New EU regulations for Irish seabass recreation fishery

Angling Notes: Fisheries minister Sean Kyne welcomes funding of €2.2m for 115 angling development and conservation initiatives

 

Following successful negotiations by the Minister for Marine, Mr Michael Creed, at the recent fisheries council meeting in Brussels, the European Union has introduced new regulations for the Irish seabass recreation fishery, which will operate on a catch-and-release basis for 2018.

Initially, the EU proposal was for a complete ban for six months and a catch and release fishery for six months.

The new rule states: “In recreational fisheries, including from shore, in International Council for Exploration of the Sea (ICES) divisions 4b, 4c, 7a to 7k, only catch-and-release fishing for European seabass shall be allowed. It shall be prohibited to retain on board, relocate, tranship or land European seabass caught in that area.”

The regulation sees a consistent approach being applied throughout the Irish coastline.

Bass anglers have an extremely positive approach to bass conservation, catch and release, and the requirement for good handling in order to maintain the species and their recreational activity.

Anglers, through their conservation-oriented ethos, have been the key stakeholders in supporting research into bass stock status over the past five years by providing catch and fish stock data, which has underpinned provision of scientific and management advice.

Economically, the bass recreational fishery is extremely valuable to rural coastal communities.

According to the National Strategy for Angling Development document, the total direct expenditure of anglers from all markets on Irish bass and sea angling is in the region of €52 million and €116 million respectively.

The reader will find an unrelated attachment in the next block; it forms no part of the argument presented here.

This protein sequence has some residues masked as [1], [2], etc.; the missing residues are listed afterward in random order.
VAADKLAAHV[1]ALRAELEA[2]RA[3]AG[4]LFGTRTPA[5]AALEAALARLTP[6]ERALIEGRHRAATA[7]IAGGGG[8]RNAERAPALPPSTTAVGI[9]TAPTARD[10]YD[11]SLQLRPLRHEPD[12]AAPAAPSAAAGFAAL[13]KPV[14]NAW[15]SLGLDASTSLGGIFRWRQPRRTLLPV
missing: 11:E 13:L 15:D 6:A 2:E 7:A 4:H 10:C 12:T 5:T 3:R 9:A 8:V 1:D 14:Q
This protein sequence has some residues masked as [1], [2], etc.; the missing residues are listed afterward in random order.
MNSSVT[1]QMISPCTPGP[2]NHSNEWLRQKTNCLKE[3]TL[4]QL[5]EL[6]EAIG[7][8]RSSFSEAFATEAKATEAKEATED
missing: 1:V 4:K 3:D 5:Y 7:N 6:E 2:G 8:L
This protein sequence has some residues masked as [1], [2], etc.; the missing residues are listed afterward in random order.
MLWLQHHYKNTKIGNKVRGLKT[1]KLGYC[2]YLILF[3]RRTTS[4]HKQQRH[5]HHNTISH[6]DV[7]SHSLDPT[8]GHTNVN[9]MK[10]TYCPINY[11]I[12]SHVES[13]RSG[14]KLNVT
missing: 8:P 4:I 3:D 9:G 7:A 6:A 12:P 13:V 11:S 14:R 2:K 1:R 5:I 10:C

Inland fisheries funding welcomed

The Minister with responsibility for inland fisheries, Sean Kyne, has welcomed the funding of €2.2m to 115 angling development and conservation initiatives as part of its National Strategy for Angling Development, Salmon Conservation Fund and Midlands Fisheries Fund.

A selection of projects which received the greater funding includes a development plan (2014-18) for angling, tourism and conservation on the Creeslough Fisheries in Co Donegal which encompasses the Owencarrow River, Glen Lough and Lough Natooey. The award is (€223,750).

In Co Mayo, the erection of disabled angling facilities at Cuilbaun, Tawnaghbeg, Straide and Foxford was secured by East Mayo Anglers’ Association. The award is €154,087.

On the Bunowen River at Ahascragh, Co Galway, a funding of €120,000 was granted to Inland Fisheries Ireland for the construction of a rock ramp.

“I would like to congratulate the applicants who have been awarded this funding. They include fisheries habitat conservation projects and the provision of infrastructure and equipment to allow for improved access to angling. Education/youth initiatives and projects aimed at attracting increased numbers of tourist anglers also attracted funding,” Minister Kyne said.

Fish in ‘biting mood’

A most enjoyable get-together during the festive season at Annamoe Fisheries in Co Wicklow proved the ideal tonic for a group of hardy anglers. Considering the lake was frozen over the previous day, conditions on Saturday were ideal and the fish were in biting mood.

Ronan Meghen came out tops with six trout and over 20 were landed and returned. Thanks to Brian Nally for use of his facility and Stuart McGrane for organising the event. A donation will be forwarded to Wicklow Hospital.

Waiting for salmon

At time of writing the early season salmon rivers open have yet to yield a fresh fish. Gale force winds and heavy rain reduced rod days to a minimum. Both the Drowes and Liffey are presently in flood mode. “Apart from a few kelts, we await our first salmon,” Drowes proprietor, Shane Gallagher said.

angling@irishtimes.com

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